While it seems as though Balzer respects curatorial travail despite its aggrandizement of identity, he openly censures those who extort fame for the sake of content. Despite being “imparters of value” as Balzer calls them, “Ru Paul suggests curating—in Madonna’s case, amassing and fusing an assortment of pop-cultural and counter cultural texts from [insert quasi intellectual mash-up here]— has become the way in which celebrities and entrepreneurs super-charge their brands and attract audiences.” This presents a two-fold problem of art (on which this book’s chapters are staged) between value and work when art becomes so referentially commodified. What role does a curator play when persona becomes a brand? What power do curators really have when it comes to the work being performed? What work will there be to perform if art can be collectivized digitally on individual platforms? Of all the graduate and post-graduate programs springing up in the fine arts world, which of them can promise the kind of work that a self-funded, self-creating entrepreneur like Obrist can achieve? Because, ultimately, what it takes to make it in the art world is an ability to self-start regardless of credentials. Even the Marina Abromovic Institute, named after the grandmother of performance art, offers positions that for all intents and purposes qualify as part-time positions, but which go unpaid as ‘internships.’ Available money proliferates through grants if one can beat out the competition to get them, and despite whatever autonomy the artist may manifest, there will always be the need “to fill the unglamorous roles of project management, facilitation, and advocacy” (127). What traditional sense of the curator will remain as subcultures and fandom continue to proliferate in the internet economy, and what use will the curator be to artists on, say, Etsy? Expanding the idea, for a moment, to social media curating—what end will there be to site population, algorithms, and market research data? “This is akin to publishers posting potential book covers on social media and making decisions influenced by what is most popular …The ostensible power afforded even by frivolous acts of curationism is thus considerable.”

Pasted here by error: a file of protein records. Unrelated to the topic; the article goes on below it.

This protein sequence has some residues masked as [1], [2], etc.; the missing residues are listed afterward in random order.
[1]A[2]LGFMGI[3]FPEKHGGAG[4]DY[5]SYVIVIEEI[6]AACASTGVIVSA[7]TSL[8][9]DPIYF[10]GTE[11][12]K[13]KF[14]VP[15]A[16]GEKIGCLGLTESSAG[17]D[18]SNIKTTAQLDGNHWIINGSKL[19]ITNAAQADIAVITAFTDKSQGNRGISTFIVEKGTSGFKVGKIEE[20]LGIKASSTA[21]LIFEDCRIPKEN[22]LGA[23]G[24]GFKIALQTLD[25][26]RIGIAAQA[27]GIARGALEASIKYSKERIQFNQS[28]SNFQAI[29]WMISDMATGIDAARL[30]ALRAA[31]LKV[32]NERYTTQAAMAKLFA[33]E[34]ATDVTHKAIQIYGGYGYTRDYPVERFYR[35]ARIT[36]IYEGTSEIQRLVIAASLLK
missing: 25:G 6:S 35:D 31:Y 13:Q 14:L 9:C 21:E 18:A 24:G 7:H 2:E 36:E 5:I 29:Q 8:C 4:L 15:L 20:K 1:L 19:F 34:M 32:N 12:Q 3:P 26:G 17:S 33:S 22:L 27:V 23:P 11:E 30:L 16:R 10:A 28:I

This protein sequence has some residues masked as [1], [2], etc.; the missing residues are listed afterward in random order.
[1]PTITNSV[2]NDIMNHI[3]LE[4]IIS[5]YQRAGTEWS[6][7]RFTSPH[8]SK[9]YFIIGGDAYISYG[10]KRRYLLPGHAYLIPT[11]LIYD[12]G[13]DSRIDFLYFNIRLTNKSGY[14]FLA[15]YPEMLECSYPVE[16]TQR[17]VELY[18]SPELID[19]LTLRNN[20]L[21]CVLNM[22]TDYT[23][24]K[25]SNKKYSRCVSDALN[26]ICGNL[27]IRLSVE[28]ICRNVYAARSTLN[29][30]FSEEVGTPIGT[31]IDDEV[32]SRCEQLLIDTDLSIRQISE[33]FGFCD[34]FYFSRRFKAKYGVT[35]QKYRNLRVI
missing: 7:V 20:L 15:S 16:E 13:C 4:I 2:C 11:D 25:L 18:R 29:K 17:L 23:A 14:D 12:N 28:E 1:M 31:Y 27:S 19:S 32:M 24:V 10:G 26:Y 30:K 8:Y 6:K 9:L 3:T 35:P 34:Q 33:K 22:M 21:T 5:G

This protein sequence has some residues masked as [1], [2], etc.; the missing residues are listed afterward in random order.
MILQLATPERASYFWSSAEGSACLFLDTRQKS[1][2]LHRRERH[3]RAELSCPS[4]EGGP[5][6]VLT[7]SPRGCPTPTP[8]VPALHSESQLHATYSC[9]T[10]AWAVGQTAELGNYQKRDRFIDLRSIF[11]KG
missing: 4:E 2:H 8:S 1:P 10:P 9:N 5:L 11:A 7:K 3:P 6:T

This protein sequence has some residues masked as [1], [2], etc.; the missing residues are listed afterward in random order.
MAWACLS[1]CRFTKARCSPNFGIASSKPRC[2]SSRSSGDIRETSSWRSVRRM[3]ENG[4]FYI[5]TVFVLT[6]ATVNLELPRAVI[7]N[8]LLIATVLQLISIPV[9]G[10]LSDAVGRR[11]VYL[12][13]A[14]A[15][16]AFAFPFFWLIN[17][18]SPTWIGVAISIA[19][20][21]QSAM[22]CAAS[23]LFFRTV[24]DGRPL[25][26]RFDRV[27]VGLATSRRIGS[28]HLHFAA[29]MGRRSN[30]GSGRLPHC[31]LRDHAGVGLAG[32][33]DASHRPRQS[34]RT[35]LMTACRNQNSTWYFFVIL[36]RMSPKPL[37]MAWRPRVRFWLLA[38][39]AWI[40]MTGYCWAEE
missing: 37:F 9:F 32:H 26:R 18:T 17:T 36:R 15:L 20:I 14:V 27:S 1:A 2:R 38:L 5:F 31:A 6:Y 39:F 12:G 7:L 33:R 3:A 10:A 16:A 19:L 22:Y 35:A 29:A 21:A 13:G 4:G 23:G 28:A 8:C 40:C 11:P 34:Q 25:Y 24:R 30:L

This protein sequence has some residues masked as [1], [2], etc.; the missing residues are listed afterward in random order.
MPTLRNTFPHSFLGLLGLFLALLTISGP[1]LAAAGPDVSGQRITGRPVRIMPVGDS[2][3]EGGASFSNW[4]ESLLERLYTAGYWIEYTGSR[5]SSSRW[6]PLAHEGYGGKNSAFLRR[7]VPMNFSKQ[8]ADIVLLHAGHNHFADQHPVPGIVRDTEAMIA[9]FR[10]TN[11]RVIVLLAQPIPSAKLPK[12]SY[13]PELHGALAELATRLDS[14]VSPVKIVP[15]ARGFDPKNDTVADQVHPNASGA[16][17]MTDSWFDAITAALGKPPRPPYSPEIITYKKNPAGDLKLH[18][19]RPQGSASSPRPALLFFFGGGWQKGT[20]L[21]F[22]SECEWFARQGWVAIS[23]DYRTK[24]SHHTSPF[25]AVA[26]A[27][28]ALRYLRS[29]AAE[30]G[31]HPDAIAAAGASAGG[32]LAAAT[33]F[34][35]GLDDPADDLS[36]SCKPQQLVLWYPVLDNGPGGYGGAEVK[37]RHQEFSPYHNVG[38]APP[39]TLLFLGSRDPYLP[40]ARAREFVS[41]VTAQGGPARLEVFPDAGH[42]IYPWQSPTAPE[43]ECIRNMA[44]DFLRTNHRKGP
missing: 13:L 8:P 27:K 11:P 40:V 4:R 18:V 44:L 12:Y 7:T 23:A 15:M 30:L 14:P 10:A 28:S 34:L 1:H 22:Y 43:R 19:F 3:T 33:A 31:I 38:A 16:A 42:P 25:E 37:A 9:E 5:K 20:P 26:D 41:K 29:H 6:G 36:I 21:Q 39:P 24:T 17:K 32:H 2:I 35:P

One does not have to be a connoisseur of the art world to find Balzer’s book accessible—he does all the heavy lifting needed to understand just what the world we are living in now has been crea—sorry— curated for. What is the next step for curationism on the organisms it so profoundly affects as we redefine in order to refine conceptualist integrity? Balzer’s academic reportage and facility with the subject yields a speculative fascination toward the future for artists of all kinds. We should all be very thankful for the credible insights and revelations that Balzer has brought together in this curious study.